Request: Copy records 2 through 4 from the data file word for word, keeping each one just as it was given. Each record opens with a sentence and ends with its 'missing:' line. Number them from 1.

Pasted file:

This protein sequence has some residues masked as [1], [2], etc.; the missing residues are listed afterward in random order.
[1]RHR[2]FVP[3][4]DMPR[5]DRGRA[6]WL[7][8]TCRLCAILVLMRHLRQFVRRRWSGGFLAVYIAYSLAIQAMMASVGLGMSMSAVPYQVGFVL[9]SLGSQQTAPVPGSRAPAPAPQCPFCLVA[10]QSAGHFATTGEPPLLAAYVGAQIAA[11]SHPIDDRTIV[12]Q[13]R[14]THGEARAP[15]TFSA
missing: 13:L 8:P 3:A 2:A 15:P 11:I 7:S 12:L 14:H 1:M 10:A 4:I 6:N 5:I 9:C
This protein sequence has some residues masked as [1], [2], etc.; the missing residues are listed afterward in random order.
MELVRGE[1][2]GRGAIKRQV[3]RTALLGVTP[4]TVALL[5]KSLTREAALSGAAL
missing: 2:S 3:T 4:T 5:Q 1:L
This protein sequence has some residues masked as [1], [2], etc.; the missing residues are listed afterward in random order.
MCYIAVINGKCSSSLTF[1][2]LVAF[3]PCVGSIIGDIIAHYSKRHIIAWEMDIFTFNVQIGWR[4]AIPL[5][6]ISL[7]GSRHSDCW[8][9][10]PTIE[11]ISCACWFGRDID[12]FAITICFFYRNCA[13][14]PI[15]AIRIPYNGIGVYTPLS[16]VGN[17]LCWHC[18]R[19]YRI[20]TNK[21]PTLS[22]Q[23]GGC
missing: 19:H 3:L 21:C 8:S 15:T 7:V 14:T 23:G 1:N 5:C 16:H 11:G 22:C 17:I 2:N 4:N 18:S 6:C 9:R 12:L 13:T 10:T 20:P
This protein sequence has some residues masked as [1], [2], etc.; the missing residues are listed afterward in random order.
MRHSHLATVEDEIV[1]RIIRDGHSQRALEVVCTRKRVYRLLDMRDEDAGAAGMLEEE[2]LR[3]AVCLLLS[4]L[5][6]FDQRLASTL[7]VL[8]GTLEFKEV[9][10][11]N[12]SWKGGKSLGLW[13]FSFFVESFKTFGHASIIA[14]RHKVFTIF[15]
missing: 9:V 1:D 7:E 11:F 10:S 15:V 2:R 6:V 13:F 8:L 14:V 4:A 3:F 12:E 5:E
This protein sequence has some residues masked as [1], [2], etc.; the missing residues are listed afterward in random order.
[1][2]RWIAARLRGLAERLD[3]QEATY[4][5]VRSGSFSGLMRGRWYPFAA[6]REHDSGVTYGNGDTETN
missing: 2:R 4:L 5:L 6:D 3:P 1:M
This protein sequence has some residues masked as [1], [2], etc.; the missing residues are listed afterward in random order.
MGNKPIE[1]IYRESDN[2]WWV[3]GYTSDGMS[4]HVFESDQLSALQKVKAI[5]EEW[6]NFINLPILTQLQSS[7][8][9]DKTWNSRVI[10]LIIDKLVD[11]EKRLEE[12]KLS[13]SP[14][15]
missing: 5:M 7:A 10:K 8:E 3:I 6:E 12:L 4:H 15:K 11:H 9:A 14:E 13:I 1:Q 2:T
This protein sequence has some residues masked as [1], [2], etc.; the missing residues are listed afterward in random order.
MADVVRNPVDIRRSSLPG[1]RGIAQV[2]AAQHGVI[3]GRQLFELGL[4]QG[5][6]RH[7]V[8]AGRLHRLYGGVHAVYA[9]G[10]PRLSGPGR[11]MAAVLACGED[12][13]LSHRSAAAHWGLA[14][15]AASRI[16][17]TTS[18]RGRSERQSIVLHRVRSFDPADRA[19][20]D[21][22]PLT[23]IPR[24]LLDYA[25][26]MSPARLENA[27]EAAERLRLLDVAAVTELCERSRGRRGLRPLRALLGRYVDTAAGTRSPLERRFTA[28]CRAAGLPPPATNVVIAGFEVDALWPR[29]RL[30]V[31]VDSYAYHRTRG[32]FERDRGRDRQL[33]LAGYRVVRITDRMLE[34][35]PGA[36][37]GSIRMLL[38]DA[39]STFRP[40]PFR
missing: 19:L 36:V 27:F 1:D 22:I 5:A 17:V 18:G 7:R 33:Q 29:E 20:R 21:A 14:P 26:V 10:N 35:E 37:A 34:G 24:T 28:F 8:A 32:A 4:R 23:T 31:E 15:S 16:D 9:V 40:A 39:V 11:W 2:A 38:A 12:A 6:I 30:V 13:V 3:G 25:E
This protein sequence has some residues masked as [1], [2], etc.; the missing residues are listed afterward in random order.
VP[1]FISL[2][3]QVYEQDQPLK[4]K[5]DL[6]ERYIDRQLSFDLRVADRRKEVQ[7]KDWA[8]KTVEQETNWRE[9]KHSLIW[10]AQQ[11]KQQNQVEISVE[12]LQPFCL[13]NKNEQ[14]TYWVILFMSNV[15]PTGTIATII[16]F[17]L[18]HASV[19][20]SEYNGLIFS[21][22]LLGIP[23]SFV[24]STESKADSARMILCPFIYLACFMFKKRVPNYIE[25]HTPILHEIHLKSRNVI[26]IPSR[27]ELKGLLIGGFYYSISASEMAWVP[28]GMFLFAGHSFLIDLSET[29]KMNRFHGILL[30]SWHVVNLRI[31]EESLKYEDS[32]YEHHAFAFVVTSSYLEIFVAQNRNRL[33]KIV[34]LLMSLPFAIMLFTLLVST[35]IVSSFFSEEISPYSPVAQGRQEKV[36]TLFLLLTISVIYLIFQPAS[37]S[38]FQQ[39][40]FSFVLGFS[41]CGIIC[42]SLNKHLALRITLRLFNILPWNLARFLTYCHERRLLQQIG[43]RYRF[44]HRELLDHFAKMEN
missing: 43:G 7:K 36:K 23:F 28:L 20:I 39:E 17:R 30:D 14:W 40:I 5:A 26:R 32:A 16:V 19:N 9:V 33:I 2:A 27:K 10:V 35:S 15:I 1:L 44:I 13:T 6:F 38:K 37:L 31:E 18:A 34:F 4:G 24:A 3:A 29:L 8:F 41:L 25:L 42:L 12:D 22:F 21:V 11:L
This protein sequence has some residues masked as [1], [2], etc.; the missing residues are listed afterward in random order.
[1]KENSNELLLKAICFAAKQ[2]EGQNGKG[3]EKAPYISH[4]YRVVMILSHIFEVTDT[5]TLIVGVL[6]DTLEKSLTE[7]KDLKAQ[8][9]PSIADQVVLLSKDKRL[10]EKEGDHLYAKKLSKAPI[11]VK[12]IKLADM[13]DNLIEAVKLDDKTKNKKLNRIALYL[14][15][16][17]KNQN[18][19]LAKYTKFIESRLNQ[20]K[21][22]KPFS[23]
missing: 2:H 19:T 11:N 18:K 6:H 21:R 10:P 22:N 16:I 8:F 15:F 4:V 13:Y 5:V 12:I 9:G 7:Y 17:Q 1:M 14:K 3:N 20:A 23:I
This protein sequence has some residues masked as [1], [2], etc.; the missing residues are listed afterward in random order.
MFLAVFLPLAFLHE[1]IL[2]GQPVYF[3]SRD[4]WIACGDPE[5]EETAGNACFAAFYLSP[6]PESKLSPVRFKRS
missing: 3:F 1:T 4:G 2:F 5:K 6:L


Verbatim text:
This protein sequence has some residues masked as [1], [2], etc.; the missing residues are listed afterward in random order.
MELVRGE[1][2]GRGAIKRQV[3]RTALLGVTP[4]TVALL[5]KSLTREAALSGAAL
missing: 2:S 3:T 4:T 5:Q 1:L
This protein sequence has some residues masked as [1], [2], etc.; the missing residues are listed afterward in random order.
MCYIAVINGKCSSSLTF[1][2]LVAF[3]PCVGSIIGDIIAHYSKRHIIAWEMDIFTFNVQIGWR[4]AIPL[5][6]ISL[7]GSRHSDCW[8][9][10]PTIE[11]ISCACWFGRDID[12]FAITICFFYRNCA[13][14]PI[15]AIRIPYNGIGVYTPLS[16]VGN[17]LCWHC[18]R[19]YRI[20]TNK[21]PTLS[22]Q[23]GGC
missing: 19:H 3:L 21:C 8:S 15:T 7:V 14:T 23:G 1:N 5:C 16:H 11:G 22:C 17:I 2:N 4:N 18:S 6:C 9:R 12:L 13:T 10:T 20:P
This protein sequence has some residues masked as [1], [2], etc.; the missing residues are listed afterward in random order.
MRHSHLATVEDEIV[1]RIIRDGHSQRALEVVCTRKRVYRLLDMRDEDAGAAGMLEEE[2]LR[3]AVCLLLS[4]L[5][6]FDQRLASTL[7]VL[8]GTLEFKEV[9][10][11]N[12]SWKGGKSLGLW[13]FSFFVESFKTFGHASIIA[14]RHKVFTIF[15]
missing: 9:V 1:D 7:E 11:F 10:S 15:V 2:R 6:V 13:F 8:L 14:V 4:A 3:F 12:E 5:E